Close-studding panels create a much more narrow space between the timbers: anywhere from 7 to 16 inches (18 to 40 cm). For this style of panel, weaving is too difficult, so the wattles run horizontally and are known as ledgers. The ledgers are sprung into each upright timber (stud) through a system of augered holes on one side and short chiseled grooves along the other. The holes (along with holes of square paneling) are drilled at a slight angle towards the outer face of each stud. This allows room for upright hazels to be tied to ledgers from the inside of the building. The horizontal ledgers are placed every two to three feet (0.6 to 0.9 metres) with whole hazel rods positioned upright top to bottom and lashed to the ledgers. These hazel rods are generally tied a finger widths apart with 6-8 rods each with a 16-inch (40 cm) width. Gaps allow key[clarification needed] formation for drying.
Square panels are large, wide panels typical of some later timber frame houses. These panels may be square in shape, or sometimes triangular to accommodate arched or decorative bracing. This style does require wattles to be woven for better support of the daub.
To insert wattles in a square panel several steps are required. First, a series of evenly spaced holes are drilled along the middle of the inner face of each upper timber. Next, a continuous groove is cut along the middle of each inner face of the lower timber in each panel. Vertical slender timbers, known as staves, are then inserted and these hold the whole panel within the timber frame. The staves are positioned into the holes and then sprung into the grooves. They must be placed with sufficient gaps to weave the flexible horizontal wattles.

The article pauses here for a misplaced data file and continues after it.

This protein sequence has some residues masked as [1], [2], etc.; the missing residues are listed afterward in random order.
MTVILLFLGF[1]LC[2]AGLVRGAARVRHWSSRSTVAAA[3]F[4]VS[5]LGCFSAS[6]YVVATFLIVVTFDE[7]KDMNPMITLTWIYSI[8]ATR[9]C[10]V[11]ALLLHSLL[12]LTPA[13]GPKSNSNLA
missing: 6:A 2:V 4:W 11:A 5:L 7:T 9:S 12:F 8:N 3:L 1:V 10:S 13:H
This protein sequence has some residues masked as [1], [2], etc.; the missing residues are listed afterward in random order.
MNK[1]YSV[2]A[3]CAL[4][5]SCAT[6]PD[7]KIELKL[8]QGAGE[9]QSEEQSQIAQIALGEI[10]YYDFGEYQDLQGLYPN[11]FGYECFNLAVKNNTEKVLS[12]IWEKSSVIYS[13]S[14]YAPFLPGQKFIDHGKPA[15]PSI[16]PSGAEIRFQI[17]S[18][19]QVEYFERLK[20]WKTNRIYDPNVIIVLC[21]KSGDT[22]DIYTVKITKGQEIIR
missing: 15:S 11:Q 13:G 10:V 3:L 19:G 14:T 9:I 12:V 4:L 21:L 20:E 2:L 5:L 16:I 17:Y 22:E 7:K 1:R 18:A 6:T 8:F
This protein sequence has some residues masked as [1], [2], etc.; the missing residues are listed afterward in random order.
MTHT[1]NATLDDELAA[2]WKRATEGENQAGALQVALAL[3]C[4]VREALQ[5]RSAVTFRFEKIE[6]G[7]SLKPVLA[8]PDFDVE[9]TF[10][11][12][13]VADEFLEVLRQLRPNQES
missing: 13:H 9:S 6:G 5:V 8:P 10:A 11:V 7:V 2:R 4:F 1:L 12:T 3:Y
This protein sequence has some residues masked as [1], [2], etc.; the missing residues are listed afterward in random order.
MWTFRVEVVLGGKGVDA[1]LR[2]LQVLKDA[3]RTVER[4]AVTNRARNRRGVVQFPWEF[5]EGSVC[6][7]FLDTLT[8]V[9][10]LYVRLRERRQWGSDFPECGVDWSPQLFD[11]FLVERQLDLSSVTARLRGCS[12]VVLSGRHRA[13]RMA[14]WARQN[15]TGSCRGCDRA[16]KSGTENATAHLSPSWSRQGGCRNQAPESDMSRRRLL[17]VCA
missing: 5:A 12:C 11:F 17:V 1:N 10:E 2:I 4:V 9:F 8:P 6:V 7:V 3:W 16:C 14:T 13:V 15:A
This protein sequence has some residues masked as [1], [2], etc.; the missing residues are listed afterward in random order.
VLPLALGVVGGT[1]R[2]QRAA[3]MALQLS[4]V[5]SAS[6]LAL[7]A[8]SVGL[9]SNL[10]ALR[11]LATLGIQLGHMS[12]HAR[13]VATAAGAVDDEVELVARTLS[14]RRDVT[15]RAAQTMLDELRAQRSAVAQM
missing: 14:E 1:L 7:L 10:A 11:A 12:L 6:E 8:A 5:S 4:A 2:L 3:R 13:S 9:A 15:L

Pug and pineEdit
In the early days of the colonisation of South Australia, in areas where substantial timber was unavailable, pioneers' cottages and other small buildings were frequently constructed with light vertical timbers, which may have been "native pine" (Callitris or Casuarina spp.), driven into the ground, the gaps being stopped with pug (kneaded clay and grass mixture). Another term for this construction is palisade and pug.
Mud and studEdit
"Mud and stud" is a similar process to wattle and daub, with a simple frame consisting only of upright studs joined by cross rails at the tops and bottoms. Thin staves of ash were attached, then daubed with a mixture of mud, straw, hair and dung. The style of building was once common in Lincolnshire.
|Wikimedia Commons has media related to Wattle and daub.|
|Look up wattle and daub in Wiktionary, the free dictionary.|
- Pritchett, Ian. The Building Conservation Directory, 2001: "Wattle and Daub". Accessed 2 February 2007
- Shaffer, G.D. "An Archaeomagnetic Study of a Wattle and Daub Building Collapse." Journal of Field Archaeology, 20, No. 1. Spring, 1993. 59-75. JSTOR. Accessed 28 January 2007
- Graham, A.H.D. "Wattle and Daub: Craft, Conservation and Wiltshire Case Study" (Dissertation), 2004. Accessed 26 October 2012
- Sunshine, Paula. Wattle and Daub. Buckinghamshire: Shire Publications Ltd 2006.
- "Australia's Wattle Day – Parliament of Australia". Aph.gov.au. Retrieved 2016-10-24.
- "Archived copy" (PDF). Archived from the original (PDF) on 12 January 2012. Retrieved 19 September 2011.